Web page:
domingo, 22 de noviembre de 2015

How swarm intelligence could save us from the dangers of AI

Image Credit: diez artwork/Shutterstock
We’ve heard a lot of talk recently about the dangers of artificial intelligence. From Stephen Hawking and Bill Gates, to Elon Musk, and Steve Wozniak, luminaries around the globe have been sounding the alarm, warning that we could lose control over this powerful technology — after all, AI is about creating systems that have minds of their own. A true AI could one day adopt goals and aspirations that harm us.

But what if we could enjoy the benefits of AI while ensuring that human values and sensibilities remain an integral part of the system?

This is where something called Artificial Swarm Intelligence comes in – a method for building intelligent systems that keeps humans in the loop, merging the power of computational algorithms with the wisdom, creativity, and intuition of real people. A number of companies around the world are already exploring swarms.

  • There’s Enswarm, a UK startup that is using swarm technologies to assist with recruitment and employment decisions
  • There’s, a startup using swarming and crypto-currencies like Bitcoin as a new model for fundraising
  • And the human swarming company I founded, Unanimous A.I., creates a unified intellect from any group of networked users.
This swarm intelligence technology may sound like science fiction, but it has its roots in nature.

It all goes back to the birds and the bees – fish and ants too. Across countless species, social groups have developed methods of amplifying their intelligence by working together in closed-loop systems. Known commonly as flocks, schools, colonies, and swarms, these natural systems enable groups to combine their insights and thereby outperform individual members when solving problems and making decisions. Scientists call this “Swarm Intelligence” and it supports the old adage that many minds are better than one.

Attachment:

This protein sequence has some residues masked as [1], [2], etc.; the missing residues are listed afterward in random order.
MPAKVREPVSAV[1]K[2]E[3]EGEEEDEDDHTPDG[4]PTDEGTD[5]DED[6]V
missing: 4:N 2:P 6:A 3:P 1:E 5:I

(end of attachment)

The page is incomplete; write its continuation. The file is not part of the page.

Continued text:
But what about us humans?
Clearly, we lack the natural ability to form closed-loop swarms, but like many other skills we can’t do naturally, emerging technologies are filling a void. Leveraging our vast networking infrastructure, new software techniques are allowing online groups to form artificial swarms that can work in synchrony to answer questions, reach decisions, and make predictions, all while exhibiting the same types of intelligence amplifications as seen in nature. The approach is sometimes called “blended intelligence” because it combines the hardware and software technologies used by AI systems with populations of real people, creating human-machine systems that have the potential of outsmarting both humans and pure-software AIs alike.

It should be noted that swarming” is different from traditional “crowdsourcing,” which generally uses votes, polls, or surveys to aggregate opinions. While such methods are valuable for characterizing populations, they don’t employ the real-time feedback loops used by artificial swarms to enable a unique intelligent system to emerge. It’s the difference between measuring what the average member of a group thinks versus allowing that group to think together and draw conclusions based upon their combined knowledge and intuition.